On September 28, 2014, California Governor Jerry Brown signed SB967 into law, making his state the first in the nation to adopt the "Yes Means Yes" sexual assault rule. New York Governor Andrew Cuomo quickly followed suit, ordering the State University of New York to overhaul its sexual assault guidelines a week later. California's SB967 applies to all California post-secondary schools, public and private, that receive money for student financial aid. The bill will require these schools to shift from the traditional "no means no" approach to sexual assault and instead require "an affirmative, conscious and voluntary agreement to engage in sexual activity." The legislation also states that consent cannot be given if one is unconscious, asleep, drunk, or drugged, and it orders the adoption of "detailed and victim-centered sexual assault policies and protocols that comport with best practices and current professional standards." Under Governor Cuomo's proposal, SUNY's policy will state: "silence, in and of itself, cannot be interpreted as consent."
Critics of "yes means yes" policies question why college students are the only group targeted; a glance at current college sexual assault policy makes the answer clear. Residential campuses have their own quasi-judicial processes that exist outside the existing legal framework, and in recent years these processes have failed miserably. Take the cases of Columbia University's Emma Sulkowicz, Amherst College's Angie Epifano, James Madison University's Sarah Butters, or any of the other 52 schools under Title IX investigation by the United States Department of Education for mishandling sexual assault and harassment. College students need to be targeted by this policy over any other group because of the nation-wide prevalence of rape culture on campuses and the systematic failure of college administrations to properly adjudicate cases of sexual assault. Legislators hope that these new victim-supporting assault policies will reduce the mishandling of rape and sexual assault cases.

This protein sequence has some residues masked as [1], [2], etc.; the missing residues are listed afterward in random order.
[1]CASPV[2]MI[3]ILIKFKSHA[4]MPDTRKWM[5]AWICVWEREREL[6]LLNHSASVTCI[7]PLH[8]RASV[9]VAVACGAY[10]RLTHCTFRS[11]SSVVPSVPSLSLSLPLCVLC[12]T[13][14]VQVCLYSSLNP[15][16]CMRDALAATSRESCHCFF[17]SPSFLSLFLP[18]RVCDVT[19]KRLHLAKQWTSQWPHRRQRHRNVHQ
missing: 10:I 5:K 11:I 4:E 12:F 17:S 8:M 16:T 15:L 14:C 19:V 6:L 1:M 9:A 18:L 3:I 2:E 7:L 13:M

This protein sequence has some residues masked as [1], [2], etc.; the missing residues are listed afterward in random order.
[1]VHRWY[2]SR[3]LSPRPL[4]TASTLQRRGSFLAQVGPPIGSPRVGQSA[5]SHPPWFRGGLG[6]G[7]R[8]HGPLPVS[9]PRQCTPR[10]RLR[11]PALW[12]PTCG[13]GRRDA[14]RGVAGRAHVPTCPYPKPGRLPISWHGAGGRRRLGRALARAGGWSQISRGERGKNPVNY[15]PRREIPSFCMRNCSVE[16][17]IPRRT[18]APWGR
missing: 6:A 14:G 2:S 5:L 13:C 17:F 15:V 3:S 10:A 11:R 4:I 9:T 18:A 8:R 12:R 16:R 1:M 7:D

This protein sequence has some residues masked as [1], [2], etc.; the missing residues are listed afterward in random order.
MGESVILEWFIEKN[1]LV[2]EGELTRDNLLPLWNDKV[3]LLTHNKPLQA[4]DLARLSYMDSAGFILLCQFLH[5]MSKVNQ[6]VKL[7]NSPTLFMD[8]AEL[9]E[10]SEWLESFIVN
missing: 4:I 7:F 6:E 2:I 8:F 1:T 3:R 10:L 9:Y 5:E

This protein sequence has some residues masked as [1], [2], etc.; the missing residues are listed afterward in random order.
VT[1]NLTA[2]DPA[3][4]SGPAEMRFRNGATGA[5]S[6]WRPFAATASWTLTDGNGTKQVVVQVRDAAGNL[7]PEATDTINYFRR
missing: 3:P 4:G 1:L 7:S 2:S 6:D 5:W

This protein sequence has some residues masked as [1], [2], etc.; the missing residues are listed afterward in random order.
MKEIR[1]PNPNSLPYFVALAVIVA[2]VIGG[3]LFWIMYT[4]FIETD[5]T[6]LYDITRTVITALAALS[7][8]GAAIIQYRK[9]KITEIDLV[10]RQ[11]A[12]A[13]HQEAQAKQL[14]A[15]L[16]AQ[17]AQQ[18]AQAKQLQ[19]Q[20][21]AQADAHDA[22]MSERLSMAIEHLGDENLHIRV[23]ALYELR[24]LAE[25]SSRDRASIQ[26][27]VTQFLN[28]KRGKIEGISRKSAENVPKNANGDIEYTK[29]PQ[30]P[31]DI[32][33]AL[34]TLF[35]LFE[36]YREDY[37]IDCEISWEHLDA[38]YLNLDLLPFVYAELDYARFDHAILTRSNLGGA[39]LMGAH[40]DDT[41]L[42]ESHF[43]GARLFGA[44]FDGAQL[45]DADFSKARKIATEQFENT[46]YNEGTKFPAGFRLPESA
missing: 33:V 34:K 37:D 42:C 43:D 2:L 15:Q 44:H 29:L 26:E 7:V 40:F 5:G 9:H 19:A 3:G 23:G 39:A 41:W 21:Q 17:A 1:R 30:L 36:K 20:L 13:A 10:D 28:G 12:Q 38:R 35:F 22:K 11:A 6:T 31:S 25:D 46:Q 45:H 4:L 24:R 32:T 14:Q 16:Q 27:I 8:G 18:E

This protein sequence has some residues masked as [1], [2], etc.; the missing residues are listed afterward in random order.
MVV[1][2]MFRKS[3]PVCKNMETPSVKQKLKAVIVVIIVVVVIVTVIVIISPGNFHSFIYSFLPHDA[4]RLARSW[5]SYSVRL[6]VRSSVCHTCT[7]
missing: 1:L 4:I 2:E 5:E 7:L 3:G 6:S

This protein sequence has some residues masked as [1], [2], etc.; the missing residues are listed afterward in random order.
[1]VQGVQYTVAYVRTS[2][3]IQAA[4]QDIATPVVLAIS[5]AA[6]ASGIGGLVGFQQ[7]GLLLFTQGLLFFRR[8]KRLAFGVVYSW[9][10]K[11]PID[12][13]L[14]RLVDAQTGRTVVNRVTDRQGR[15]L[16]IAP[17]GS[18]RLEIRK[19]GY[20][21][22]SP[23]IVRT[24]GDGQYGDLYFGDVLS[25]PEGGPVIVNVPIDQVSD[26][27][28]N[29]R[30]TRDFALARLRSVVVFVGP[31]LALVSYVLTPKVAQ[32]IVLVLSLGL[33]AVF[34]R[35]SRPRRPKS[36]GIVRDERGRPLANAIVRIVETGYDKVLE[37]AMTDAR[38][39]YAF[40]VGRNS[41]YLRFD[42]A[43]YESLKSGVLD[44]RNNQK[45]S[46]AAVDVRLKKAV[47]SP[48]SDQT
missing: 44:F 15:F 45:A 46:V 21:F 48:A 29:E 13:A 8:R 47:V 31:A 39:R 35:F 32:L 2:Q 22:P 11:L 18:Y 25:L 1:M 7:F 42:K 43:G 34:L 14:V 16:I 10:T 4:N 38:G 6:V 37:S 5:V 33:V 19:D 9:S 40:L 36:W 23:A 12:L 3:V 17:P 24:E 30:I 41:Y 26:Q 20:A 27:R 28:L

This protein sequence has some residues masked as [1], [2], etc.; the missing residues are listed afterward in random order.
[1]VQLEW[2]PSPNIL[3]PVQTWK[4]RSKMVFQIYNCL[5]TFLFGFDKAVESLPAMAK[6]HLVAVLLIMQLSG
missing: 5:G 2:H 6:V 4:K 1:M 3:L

"No means no" has failed because our society engenders a belief in young women that sex and sexual assault are things that will naturally happen to them, not acts in which they are active participants. "No means no" requires that the victim of the assault feels that he or she a right to say no to his or her assault, and although that theoretically may be true, in practice many other factors obfuscate even the most basic sexual rights and practices, especially for young women. In a recent study from Gender & Society, sociologist Heather Hlavka interviewed young women between the ages of three and seventeen who were sexually harassed or assaulted. The majority of girls rationalized their experiences and believed that their victimization was completely normal. Hlavka found that these experiences of assault were "overwhelmingly described as Ã¢â‚¬Ëœnormal stuff' that Ã¢â‚¬Ëœguys do' or tolerating what Ã¢â‚¬Ëœjust happens.'" For these young girls "sex was understood as something done to them." Terrifyingly enough, this study was not unique in its findings, echoing previous research demonstrating that unhealthy attitudes about sexuality take root at a young age and that women often do not see themselves as having the power to avoid sexual assault. If women in our society are conditioned to believe that sexual assault is inevitable, as Hlavka's study demonstrates, then a "no means no" standard is grossly ineffective.
A "yes means yes" standard, coupled with better consent education, will help create a society in which victims of sexual assault feel that they have a right to speak up. Hlavka's research clearly demonstrates that women do not feel they even have an ability to say no to those who assault them; they believe these crimes are an inescapable part of life. By changing consent policies, young women in our society can begin to understand that sexual assault isn't something that just happens to them, and that they play an active part in the initiation of sexual activity. Passivity is not consent, and it never should be taken as such. Other states should follow the lead of California and New York. Reports of mishandlings of sexual assault should no longer dominate our news cycles. "Yes means yes" is necessary because it finally addresses the systematic problems of rape culture that have plagued our nation's campuses for far too long.